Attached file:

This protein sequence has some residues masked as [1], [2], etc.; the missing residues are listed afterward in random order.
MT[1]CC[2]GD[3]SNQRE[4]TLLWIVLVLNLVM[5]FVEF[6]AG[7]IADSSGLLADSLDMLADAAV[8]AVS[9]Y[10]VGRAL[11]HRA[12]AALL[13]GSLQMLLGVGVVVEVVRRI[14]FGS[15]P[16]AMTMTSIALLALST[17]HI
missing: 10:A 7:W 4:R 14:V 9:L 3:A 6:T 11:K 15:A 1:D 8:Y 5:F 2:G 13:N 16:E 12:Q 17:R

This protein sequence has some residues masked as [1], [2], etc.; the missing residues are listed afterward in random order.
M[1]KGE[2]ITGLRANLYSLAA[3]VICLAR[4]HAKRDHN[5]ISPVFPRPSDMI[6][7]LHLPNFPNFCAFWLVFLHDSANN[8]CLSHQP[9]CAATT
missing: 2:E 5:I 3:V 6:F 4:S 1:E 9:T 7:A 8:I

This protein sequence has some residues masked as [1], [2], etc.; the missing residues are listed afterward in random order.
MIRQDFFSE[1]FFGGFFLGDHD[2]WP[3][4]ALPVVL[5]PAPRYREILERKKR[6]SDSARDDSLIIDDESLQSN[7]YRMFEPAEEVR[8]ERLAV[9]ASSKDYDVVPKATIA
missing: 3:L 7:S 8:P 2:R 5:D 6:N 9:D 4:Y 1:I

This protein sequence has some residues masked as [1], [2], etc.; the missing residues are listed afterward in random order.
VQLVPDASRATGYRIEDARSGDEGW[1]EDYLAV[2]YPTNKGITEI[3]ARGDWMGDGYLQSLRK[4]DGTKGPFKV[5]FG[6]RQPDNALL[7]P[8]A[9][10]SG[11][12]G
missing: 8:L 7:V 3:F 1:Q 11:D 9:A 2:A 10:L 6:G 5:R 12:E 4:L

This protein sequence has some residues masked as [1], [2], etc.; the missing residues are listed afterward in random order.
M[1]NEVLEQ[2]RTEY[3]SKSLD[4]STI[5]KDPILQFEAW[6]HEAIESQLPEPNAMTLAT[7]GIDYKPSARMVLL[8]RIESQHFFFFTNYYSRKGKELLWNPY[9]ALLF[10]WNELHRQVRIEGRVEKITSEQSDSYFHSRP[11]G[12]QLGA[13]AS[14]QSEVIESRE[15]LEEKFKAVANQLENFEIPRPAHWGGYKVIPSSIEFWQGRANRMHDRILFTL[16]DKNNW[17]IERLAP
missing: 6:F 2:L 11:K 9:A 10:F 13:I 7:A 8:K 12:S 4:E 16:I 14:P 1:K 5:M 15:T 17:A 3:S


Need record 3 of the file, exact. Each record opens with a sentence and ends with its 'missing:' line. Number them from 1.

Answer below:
This protein sequence has some residues masked as [1], [2], etc.; the missing residues are listed afterward in random order.
MIRQDFFSE[1]FFGGFFLGDHD[2]WP[3][4]ALPVVL[5]PAPRYREILERKKR[6]SDSARDDSLIIDDESLQSN[7]YRMFEPAEEVR[8]ERLAV[9]ASSKDYDVVPKATIA
missing: 3:L 7:S 8:P 2:R 5:D 6:N 9:D 4:Y 1:I